WASHINGTON – Carmen Maldonado, a Mexican-American, has proudly voted for the Republican presidential candidate since former president George W. Bush ran for re-election in 2004.
The 55-year-old grandmother is a staunch Catholic who considers herself strongly pro-life, and pro-military. She decorates her home with American flags and lives with her husband, Vince, a former gold glove boxer, on their ranch in the Arizona desert.
This year, for the first time in years, she is leaning toward voting for the Democrat in the presidential race, even though she is not eager to do so. She said she is “sorry to say” she will support Hillary Clinton this November.
"I am very undecided" She added with a sigh. "Gosh, I can't remember the last time I voted Democrat."
Arizona, once a fortified stronghold for the Republican Party, a border state that spawned the candidacies of conservative Republican nominees like Senators Barry Goldwater and John McCain, is turning from shades of deep red to purple, to perhaps, even blue, according to recent polls that show a close race between Hillary Clinton and Donald Trump.
The growing Latino voter demographic has been a major reason why Arizona is turning into a surprising potential pick up for Hillary Clinton this November, experts say. Hispanics now make up 30.5 percent of the population, with a whopping 21 percent being eligible to vote, according to Pew Research statistics.
And to many Latinos in the Grand Canyon state, both Democratic and Republican, the reason behind their surging interest in the presidential election is the Republican presidential nominee, Donald Trump, who many perceive as anti-Hispanic.
"Everything that comes out of Donald Trump's mouth is against everything I believe in," Maldonado says. "He brings out all the negativity in people."
Patricia Beckley, also 55, who is Mexican-American and a registered Republican, tells Fox News Latino that she is also undecided because she has serious reservations about Trump.
"I don't like his views," Beckley says." There is a lot of division with him and the in the things that he says, and I am not sure we want him as our leader."
Hispanic voters in the desert have been mobilized to vote. During the March primary, a record 600,000 votes were cast in the Phoenix-area alone – almost double the amount in 2012.
The last time Arizona went for a Democrat candidate another Clinton was running for president: Bill Clinton in 1996.
But a lot has happened in Arizona since then. It is now known for one of the most stringent immigration laws in the country, called SB1070, and for one of the strictest implementers of the laws, Sheriff Joe Arpaio, the sheriff of Maricopa County, an avid Trump supporter.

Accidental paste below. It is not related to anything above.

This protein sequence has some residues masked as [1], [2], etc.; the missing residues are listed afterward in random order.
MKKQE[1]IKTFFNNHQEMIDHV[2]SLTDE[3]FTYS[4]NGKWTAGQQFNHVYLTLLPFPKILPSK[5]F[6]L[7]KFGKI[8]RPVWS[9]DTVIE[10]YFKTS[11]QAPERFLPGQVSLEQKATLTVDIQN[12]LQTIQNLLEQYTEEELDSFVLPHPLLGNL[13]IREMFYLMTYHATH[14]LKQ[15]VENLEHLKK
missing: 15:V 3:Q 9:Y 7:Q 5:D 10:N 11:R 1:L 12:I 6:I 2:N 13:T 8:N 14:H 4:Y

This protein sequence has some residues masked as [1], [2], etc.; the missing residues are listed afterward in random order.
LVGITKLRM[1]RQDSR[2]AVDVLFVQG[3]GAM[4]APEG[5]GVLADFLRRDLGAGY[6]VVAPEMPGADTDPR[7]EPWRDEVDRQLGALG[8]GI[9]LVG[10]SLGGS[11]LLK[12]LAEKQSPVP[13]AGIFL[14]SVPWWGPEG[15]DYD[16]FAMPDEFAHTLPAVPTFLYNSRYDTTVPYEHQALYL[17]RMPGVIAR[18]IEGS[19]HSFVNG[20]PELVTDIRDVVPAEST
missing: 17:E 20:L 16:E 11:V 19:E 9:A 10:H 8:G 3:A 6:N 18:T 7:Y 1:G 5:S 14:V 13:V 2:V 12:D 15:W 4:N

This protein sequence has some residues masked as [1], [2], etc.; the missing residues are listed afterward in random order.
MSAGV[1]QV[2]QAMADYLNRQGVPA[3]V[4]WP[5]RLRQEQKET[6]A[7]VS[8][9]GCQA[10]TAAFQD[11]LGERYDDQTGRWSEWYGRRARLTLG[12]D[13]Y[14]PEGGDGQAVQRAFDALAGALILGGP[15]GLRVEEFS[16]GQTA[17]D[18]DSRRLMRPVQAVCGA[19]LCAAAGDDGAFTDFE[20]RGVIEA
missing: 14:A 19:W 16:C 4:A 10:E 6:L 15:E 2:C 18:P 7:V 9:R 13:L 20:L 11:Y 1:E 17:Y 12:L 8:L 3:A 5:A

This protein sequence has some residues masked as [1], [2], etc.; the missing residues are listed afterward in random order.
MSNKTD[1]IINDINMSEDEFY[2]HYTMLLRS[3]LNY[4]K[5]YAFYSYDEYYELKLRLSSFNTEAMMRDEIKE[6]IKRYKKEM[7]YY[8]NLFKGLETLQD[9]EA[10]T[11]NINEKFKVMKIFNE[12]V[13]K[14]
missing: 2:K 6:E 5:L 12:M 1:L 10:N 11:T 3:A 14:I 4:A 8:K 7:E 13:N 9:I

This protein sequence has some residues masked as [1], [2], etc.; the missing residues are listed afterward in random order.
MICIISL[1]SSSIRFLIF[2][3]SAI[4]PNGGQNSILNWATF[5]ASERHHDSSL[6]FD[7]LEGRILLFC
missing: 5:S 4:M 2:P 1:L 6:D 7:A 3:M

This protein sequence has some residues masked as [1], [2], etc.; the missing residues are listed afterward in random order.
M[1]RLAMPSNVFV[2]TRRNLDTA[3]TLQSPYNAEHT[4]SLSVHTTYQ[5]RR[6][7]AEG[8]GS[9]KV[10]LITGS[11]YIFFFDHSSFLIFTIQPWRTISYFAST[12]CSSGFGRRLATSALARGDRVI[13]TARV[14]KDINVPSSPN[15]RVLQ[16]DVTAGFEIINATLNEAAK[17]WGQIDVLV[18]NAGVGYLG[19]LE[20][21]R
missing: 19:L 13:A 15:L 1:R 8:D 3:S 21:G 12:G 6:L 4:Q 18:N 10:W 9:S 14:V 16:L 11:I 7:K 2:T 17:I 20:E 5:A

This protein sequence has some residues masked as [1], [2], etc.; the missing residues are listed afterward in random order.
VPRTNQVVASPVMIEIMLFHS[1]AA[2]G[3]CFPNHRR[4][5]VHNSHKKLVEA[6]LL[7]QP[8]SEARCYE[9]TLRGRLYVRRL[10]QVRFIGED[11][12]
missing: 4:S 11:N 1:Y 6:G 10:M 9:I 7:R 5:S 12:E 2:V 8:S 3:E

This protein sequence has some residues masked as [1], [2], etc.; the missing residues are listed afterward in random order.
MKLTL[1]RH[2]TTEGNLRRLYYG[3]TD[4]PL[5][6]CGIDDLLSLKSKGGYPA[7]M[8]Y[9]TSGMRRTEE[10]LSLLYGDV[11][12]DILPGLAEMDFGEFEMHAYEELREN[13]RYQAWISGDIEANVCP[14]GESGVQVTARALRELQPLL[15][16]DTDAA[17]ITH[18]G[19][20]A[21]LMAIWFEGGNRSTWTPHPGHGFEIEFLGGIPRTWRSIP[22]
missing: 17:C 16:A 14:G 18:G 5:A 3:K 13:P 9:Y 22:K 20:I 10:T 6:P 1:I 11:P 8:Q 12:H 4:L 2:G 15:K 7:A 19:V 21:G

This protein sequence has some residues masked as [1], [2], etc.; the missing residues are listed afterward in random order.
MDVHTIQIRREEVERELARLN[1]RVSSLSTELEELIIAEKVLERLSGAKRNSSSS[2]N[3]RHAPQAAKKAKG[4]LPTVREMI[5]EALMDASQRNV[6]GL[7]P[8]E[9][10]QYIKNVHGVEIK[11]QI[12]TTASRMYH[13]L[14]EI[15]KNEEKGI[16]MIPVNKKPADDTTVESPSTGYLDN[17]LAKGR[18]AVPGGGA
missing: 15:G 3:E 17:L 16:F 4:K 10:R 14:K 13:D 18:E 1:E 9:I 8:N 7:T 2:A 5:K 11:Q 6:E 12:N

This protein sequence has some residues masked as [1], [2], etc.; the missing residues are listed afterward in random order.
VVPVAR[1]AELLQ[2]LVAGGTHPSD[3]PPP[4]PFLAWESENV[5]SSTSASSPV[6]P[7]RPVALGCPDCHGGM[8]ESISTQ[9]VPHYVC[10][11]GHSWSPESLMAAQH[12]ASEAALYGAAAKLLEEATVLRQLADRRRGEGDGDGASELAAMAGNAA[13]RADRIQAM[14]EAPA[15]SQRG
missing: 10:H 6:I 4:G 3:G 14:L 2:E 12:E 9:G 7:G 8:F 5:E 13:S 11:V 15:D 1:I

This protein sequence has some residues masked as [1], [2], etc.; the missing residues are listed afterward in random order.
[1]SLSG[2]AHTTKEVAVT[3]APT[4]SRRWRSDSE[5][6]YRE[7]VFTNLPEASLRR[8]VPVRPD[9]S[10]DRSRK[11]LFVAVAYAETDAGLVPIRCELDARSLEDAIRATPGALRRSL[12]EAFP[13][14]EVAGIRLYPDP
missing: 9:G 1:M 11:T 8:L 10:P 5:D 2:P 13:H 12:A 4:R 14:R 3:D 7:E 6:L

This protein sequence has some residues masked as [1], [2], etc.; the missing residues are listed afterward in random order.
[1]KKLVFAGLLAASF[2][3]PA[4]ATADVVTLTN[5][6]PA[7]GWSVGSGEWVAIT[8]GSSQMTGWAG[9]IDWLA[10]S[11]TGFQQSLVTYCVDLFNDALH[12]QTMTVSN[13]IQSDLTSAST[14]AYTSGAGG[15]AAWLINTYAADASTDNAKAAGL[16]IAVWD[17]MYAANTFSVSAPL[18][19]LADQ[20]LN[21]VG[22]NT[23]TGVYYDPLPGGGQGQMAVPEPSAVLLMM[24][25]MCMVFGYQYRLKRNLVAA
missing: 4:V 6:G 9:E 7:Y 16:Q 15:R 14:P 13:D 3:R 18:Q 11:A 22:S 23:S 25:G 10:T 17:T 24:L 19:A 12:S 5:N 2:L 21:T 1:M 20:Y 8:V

According to members of the Clinton campaign, efforts to win Arizona have increased recently with a new push to pull in Latino voters following recent polls that show Clinton in a dead heat with Trump.
A CBS poll earlier this month has Trump at 44 percent, with Clinton only 2 points behind him at 42 percent.
Publicly, the Clinton campaign says Arizona is part of a 50-state strategy. But the fact that one of the most fervent Republican bastions of support like Arizona and Georgia may flip has many Democrats excited.
“We’re bullish on Arizona, but we’re not taking anything for granted," Walter Garcia, Western Regional Communications Director for the Democratic National Committee told Fox News Latino. “We’re going to work hard to hold Donald Trump accountable for his divisive and dangerous rhetoric."
"We are running a 50-state strategy, including Arizona, and that includes engaging with Latino communities in every state to show the contrast between Hillary Clinton and Donald Trump," Lorella Praeli, the head of the Latino vote operation for Hillary for America tells Fox News Latino." Hillary Clinton has spoken directly to Latinos, laying out an agenda that will create good-paying jobs and pass comprehensive immigration reform to keep families together. This stands in stark contrast to Donald Trump's offensive rhetoric and policies that would rip families apart."
Republicans in Arizona are not ceding any ground, and point to a GOP sweep in 11 statewide elections as evidence that the Republican grassroots operations runs deep. Trump met with Hispanic leaders this past weekend to figure out ways to engage the Latino community.
"We never take anything for granted," said Arizona GOP spokesman Tim Sifert. "We take every election seriously and we know every election is going to be different but we are pretty confident."
When asked about Trump’s chances in Arizona, Sifert said: "I would characterize it as cautiously optimistic."
"He is an unconventional candidate, so as a political scientist it can be frustrating to try to rely on your traditional measurement tools because Donald Trump is such an untraditional and unconventional candidate," Sifert said.
"He has been very disruptive and we think that is a positive thing, and we think that the think the voters think that is a positive thing in Arizona."